Chicago’s older buildings are known the world over as incredible architectural assets. The city is experiencing growth and investment that is bringing population, employment, and vitality back to the city. Townhomes are being rehabilitated and new apartment blocks are sprouting up near transit stops. Commercial corridors are bustling with new restaurants, bars, and business. New employers are moving into repurposed older buildings. But many vacant and underutilized spaces still exist in the city’s diverse, distinctive neighborhoods.
Building on Chicago’s Strengths: The Partnership for Building Reuse examines the value that older buildings lend to Chicago's neighborhoods as well as how the city can overcome barriers to building reuse and unlock development potential.
Through a series of meetings, interviews, and workshops organized by the ULI Chicago District Council, the Partnership engaged more than 80 community development practitioners, land use professionals, historic preservation advocates, green building leaders, and city staff. These stakeholders have identified barriers to building reuse, opportunities to increase reuse-based development, and recommendations for how to increase building reuse and revitalization in Chicago.
Barriers to Reuse
- Weak market conditions in some areas, making reuse economically unfeasible;
- Zoning rules that unnecessarily limit uses in certain zone districts;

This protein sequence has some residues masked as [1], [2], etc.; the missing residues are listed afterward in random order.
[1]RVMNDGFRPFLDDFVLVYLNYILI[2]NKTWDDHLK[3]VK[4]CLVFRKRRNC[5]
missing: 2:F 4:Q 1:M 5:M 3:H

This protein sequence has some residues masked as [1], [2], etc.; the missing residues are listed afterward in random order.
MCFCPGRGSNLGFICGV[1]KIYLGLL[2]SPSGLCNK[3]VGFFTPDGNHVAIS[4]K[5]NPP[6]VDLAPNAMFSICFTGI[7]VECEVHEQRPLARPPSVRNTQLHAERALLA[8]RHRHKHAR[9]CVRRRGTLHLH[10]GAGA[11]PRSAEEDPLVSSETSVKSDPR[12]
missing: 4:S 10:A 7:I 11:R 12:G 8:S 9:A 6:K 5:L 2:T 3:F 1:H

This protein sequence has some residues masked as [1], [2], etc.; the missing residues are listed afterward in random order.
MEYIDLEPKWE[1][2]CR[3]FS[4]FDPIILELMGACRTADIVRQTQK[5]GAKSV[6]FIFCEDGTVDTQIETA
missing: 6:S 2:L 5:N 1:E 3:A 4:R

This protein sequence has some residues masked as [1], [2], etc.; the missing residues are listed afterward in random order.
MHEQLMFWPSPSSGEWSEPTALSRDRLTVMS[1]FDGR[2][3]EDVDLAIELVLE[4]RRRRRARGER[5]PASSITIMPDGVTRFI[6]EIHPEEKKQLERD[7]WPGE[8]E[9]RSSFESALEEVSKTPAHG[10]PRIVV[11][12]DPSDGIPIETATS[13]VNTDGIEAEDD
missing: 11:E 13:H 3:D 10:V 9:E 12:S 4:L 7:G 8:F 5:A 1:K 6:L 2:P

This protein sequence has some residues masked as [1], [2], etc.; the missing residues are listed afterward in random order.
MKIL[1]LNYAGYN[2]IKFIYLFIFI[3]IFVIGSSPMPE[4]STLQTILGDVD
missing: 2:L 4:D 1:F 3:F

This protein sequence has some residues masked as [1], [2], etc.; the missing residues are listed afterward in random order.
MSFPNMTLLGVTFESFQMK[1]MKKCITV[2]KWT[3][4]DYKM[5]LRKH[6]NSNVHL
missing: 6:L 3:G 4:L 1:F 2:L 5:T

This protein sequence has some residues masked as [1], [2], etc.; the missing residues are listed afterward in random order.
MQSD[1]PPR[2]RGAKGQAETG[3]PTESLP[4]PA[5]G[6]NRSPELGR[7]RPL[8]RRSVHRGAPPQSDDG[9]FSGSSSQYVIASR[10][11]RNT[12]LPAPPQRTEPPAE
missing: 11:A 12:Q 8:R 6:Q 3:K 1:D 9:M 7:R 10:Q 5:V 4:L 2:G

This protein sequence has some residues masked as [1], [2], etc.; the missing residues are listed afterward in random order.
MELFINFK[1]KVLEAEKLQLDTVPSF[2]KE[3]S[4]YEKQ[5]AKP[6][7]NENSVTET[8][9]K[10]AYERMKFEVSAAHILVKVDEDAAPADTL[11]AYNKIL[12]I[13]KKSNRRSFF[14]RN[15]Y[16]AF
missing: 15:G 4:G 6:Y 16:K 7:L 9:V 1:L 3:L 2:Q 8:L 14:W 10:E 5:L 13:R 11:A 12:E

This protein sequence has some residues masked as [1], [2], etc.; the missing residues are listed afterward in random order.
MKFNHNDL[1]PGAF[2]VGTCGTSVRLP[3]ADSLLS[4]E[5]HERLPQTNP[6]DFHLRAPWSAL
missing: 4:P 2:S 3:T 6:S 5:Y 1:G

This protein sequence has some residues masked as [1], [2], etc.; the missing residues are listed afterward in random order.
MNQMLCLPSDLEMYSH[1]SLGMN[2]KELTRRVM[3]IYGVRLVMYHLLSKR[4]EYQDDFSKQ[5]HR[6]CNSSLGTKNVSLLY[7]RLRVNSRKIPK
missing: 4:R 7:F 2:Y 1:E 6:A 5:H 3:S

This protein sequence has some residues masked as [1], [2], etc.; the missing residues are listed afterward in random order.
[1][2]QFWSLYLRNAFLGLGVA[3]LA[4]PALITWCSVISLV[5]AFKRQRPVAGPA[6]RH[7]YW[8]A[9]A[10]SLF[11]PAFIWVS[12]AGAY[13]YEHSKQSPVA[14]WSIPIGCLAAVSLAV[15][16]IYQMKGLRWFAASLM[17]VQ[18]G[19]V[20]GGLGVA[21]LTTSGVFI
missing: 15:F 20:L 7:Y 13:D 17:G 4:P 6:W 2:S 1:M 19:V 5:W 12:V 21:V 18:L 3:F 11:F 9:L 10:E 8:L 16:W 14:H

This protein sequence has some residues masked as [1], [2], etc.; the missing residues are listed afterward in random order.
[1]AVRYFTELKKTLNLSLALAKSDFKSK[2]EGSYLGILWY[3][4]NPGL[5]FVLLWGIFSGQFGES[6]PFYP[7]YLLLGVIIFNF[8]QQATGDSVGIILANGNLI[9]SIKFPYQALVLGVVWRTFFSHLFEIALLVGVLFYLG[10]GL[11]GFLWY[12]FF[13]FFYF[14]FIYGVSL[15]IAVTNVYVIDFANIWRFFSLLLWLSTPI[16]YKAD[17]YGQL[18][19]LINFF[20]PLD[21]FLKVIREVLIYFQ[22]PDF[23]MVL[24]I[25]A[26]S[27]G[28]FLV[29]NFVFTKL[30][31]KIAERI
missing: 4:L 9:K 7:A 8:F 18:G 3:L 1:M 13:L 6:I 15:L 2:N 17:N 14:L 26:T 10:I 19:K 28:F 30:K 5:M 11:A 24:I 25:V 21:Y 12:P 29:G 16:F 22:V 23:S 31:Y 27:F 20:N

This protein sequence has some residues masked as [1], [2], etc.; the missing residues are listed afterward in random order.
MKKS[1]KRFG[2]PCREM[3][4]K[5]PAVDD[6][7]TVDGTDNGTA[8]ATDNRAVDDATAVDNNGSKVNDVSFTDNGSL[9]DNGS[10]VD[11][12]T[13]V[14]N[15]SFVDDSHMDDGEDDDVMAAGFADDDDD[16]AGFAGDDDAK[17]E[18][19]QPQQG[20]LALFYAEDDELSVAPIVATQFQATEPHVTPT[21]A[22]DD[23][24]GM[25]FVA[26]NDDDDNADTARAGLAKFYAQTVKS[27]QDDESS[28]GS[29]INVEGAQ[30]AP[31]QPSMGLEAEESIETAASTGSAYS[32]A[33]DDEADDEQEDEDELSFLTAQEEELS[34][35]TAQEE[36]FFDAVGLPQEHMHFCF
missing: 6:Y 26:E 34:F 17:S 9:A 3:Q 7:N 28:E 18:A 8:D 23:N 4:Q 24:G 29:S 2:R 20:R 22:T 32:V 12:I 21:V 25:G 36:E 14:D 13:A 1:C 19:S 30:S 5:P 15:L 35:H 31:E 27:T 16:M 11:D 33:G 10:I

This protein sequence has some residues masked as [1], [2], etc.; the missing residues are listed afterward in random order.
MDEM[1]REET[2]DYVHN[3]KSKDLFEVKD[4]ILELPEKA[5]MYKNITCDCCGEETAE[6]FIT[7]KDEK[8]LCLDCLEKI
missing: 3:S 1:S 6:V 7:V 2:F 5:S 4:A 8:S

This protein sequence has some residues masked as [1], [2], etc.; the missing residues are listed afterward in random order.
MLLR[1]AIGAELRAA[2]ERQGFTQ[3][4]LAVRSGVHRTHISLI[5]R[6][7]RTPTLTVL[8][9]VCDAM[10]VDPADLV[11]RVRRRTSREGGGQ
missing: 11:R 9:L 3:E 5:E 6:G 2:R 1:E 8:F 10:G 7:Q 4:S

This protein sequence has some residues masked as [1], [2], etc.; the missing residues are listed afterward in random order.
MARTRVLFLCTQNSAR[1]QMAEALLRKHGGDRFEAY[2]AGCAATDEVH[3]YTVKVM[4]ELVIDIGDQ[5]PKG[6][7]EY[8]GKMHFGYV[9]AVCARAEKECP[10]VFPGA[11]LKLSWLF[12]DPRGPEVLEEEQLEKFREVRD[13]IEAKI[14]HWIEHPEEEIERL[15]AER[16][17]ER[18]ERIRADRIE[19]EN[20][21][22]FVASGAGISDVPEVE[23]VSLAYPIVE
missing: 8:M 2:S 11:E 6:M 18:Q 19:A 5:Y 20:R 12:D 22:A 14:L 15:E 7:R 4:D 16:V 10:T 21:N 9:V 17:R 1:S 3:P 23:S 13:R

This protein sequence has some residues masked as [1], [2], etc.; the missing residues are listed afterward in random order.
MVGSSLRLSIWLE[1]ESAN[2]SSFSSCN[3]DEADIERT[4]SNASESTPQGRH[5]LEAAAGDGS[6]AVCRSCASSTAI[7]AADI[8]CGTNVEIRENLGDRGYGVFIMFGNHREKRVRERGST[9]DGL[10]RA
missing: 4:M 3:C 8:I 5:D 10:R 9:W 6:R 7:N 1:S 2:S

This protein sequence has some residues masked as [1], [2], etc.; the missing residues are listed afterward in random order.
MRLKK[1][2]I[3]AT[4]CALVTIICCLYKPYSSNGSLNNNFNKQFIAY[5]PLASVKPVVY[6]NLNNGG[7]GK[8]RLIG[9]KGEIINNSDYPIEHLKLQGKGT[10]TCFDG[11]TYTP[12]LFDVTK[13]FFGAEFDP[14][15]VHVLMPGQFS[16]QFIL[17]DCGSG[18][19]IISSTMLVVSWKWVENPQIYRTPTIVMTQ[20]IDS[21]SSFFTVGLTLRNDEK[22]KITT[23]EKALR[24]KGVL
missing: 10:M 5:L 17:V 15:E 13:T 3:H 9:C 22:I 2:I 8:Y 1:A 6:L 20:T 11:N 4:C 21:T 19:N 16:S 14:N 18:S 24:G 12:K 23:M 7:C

- Parking requirements;
- Limited financial incentives, especially for small projects;
- Difficulty in securing financing, especially in weak market areas;
- Appraisals that are out-of-sync with market realities;
- Lack of inclusive, coordinated neighborhood planning; and
- Complexity and cost of meeting building and energy codes.
With the list of barriers to building reuse in mind, the stakeholders reconvened to develop strategies to overcome these obstacles. Key recommendations for new policies and programs include:
- Adopt adaptive reuse policies within the Chicago Zoning Code.
- Reduce parking requirements for building reuse projects.
- Apply Chicago Building Code in a more flexible manner for older buildings.
- Support community development organizations, non-profit developers, and small-scale developers.
- Strengthen the use of financial incentives that support building reuse and explore the implementation of new financial tools.
To advance the Recommendations from the Partnership for Building Reuse, the Advisory Committee identified three implementation strategies:
- Create a target area (or areas) in which to pilot new zoning, code, and financing approaches to encourage building reuse. If successful, consider expanding to other areas or to the entire city.
- For recommendations that need further assessment, form a working group or task force to gather more information and develop strategy for launching additional policies or initiatives.
- To ensure that new approaches are achieving desired outcomes, establish a regular review process for key stakeholders, discuss policy refinements, and brainstorm new solutions.
A collaboration between the National Trust for Historic Preservation and the Urban Land Institute, the Partnership for Building Reuse fosters market-driven reuse of vacant and underused buildings in cities across the country. Chicago is one of five cities participating in this initiative.
Read the executive summary or download the press release. The full report will be available shortly.
Urban Land Institute
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